SURF

Timothy Roth

The use of modular, synthetic scaffolds for modeling pathway kinetics using a synthetic n-butanol pathway in engineered E. coli

The current energy crisis in the US has demanded the production of alternative, renewable fuels to replace our current petroleum-based fuels. However, the limitations of the current biofuel standard, ethanol, require the development of second-generation fuels that can be used with existing engines and infrastructure. One such fuel is n-butanol, which the M. Chang group has successfully produced at good yield using a synthetic metabolic pathway engineered into E. coli. The Dueber Lab has demonstrated that synthetic protein scaffolds can be used to colocalize enzymes in metabolic pathways in varying ratios and thus optimize the flux through these pathways and improve production. By observing the effects of such scaffolds on the M. Chang group’s synthetic butanol pathway in E. coli, I can gain a more complete picture of the overall flux through the pathway, allowing for further increases in both butanol production efficiency and our understanding of cellular enzymology.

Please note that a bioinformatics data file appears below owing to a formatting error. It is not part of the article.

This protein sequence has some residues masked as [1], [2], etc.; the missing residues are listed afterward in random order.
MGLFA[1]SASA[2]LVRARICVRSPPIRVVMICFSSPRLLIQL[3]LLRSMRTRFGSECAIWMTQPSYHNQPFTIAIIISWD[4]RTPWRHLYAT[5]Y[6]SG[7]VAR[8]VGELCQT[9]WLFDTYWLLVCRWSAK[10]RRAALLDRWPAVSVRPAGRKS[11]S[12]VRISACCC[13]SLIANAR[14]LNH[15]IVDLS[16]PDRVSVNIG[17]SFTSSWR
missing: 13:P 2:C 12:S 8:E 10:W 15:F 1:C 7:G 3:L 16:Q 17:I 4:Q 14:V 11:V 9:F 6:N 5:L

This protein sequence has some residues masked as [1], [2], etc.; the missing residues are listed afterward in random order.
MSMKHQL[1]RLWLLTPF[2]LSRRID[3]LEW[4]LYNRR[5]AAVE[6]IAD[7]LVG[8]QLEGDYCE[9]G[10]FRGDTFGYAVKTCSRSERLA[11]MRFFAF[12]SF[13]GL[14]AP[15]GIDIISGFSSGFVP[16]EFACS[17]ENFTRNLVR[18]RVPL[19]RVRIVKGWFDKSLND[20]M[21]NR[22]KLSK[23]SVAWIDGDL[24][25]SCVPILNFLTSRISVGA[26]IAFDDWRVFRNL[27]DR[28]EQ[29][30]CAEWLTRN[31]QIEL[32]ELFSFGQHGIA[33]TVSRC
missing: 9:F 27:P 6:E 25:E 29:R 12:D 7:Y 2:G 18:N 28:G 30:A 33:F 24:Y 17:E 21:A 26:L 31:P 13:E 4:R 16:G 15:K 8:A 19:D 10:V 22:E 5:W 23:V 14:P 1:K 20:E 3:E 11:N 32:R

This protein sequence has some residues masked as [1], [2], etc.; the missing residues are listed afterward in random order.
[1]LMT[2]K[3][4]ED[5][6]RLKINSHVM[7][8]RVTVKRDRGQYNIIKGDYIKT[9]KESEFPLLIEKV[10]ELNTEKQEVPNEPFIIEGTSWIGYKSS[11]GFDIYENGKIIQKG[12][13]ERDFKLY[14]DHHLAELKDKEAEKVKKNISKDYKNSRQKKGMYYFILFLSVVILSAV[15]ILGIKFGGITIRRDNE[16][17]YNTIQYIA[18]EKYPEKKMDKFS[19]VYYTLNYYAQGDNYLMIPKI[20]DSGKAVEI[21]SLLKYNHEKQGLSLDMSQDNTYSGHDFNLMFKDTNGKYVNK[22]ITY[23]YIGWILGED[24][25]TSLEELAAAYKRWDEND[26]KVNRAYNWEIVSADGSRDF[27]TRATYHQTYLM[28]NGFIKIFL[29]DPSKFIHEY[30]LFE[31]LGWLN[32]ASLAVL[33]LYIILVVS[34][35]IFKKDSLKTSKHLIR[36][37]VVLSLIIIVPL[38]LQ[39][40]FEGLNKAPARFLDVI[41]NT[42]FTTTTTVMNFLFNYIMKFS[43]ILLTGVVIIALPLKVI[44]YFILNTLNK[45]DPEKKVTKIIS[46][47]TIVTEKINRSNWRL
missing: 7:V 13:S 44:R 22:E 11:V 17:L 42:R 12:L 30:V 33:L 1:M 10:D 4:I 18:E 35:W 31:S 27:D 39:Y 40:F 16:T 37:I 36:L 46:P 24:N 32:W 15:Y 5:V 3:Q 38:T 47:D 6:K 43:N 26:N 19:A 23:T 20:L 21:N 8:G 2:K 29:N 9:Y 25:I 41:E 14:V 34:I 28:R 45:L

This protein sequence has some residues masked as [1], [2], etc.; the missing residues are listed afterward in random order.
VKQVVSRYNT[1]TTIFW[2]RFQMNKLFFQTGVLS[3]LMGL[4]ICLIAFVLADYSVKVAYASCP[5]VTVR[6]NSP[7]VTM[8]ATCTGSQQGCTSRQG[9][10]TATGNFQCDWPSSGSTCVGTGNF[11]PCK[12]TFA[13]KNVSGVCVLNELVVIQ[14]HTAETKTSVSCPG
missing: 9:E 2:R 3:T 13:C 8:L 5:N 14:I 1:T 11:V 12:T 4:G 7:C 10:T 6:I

Message to Sponsor

This SURF fellowship gives me valuable experience in the kinds of research and lab work that I plan to continue doing after graduating from Berkeley, as well as giving me substantial data for a senior honors thesis and eventual publication in a scientific journal. More importantly, though, it allows me to contribute to a field of research that I am passionate about. I care greatly about developing alternative energy sources, and SURF gives me a chance to contribute to this effort.
  • Major: Molecular and Cell Biology
  • Mentor: Michelle Chang, Chemistry